I really must disagree with using pepper to learn the game. Yes, it gives you the volume of touches you want, but it isn't game transferable.
How often is a ball attacked below the plane of the net in a normal game? How often do you dig the ball back to the person who just spiked the ball, don't you want the ball redirected to a setter? How often do you get to attack without moving your feet? How often do you get to play defense without re-adjusting your position?
I got dinged for that when I did my provincial coaching evaluations (the person who did my eval btw was the asst coach to the national team). After that experience, I rarely use artificial drills.
Yeah, there are a lot of good stuff on youtube, but you'd have to be fairly careful with the instruction, sometimes, they're missing KEY points to the technique. See if they mention anything about the alignment: feet, hips, shoulders, platform, etc. AND getting into the right alignment. If they're just talking about just the touch on the ball then it's absolute rubbish, you won't touch the ball right if you're not in position to do so in the first place.
Best way to learn to play the game, I find, is to play small sided games. 2 vs 2 in a 3 metre by 3 metre court (attack line to attack line with one third of the net width). If you're feeling confident, 2 vs 2 in a 3 metre by 9 metre court (end line to end line with one third of the net width). Once the ball crosses the net, you and your partner switch roles, say if you were just playing defense last you now play setter, and vice versa.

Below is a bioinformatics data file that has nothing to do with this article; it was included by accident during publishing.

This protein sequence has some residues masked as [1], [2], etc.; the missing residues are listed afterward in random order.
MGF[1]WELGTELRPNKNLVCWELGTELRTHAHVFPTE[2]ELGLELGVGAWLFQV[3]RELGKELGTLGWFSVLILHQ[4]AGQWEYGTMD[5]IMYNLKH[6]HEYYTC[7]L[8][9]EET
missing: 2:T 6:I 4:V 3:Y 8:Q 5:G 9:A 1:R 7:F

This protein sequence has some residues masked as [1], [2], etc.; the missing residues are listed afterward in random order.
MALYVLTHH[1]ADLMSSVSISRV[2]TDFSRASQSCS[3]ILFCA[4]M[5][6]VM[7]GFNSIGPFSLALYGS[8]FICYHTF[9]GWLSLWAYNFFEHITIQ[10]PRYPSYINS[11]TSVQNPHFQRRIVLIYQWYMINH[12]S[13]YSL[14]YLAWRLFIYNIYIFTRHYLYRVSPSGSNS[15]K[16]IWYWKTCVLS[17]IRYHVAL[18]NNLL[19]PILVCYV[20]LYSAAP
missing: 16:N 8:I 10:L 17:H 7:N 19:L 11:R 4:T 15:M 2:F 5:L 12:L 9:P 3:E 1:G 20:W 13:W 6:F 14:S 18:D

This, I find, is better than playing pepper because you're actually forced to move and adjust to what's going on. Also your ball handling is forced to improve because you're playing in a smaller court. Again, it's game transferable because the amounts of time that you're made to focus on the task is similar to that of a normal game.
If you're just starting, I'd do the same format as above, but allow you to catch the ball and toss it to your partner, later move to actual volleyball touches but to account for touch errors allow one bounce each time the ball is on your side of the net, eventually remove the one bounce rule, and you're playing the full game.
(1) DON'T STARE AT THE BALL the whole time, glance at it to know where it is. The ball won't tell you anything about where it's going; watch the people touching the ball to get an idea where the ball is actually going to go after it leaves them.
(2) MOVEMENT is key! Always move to get into the best alignment possible; otherwise, that's where errors come in 'cause you're reaching too much or you're out of position, etc.
(3) FEET FIRST hands/arms next. I've seen people trying to run while keeping their hands together as if to pass or hands over their head as if to set. It's not at all effective. You won't get very far if you're forced to move quickly that way.
Best to keep your hands about waist high, right til the moment you make that pass/set.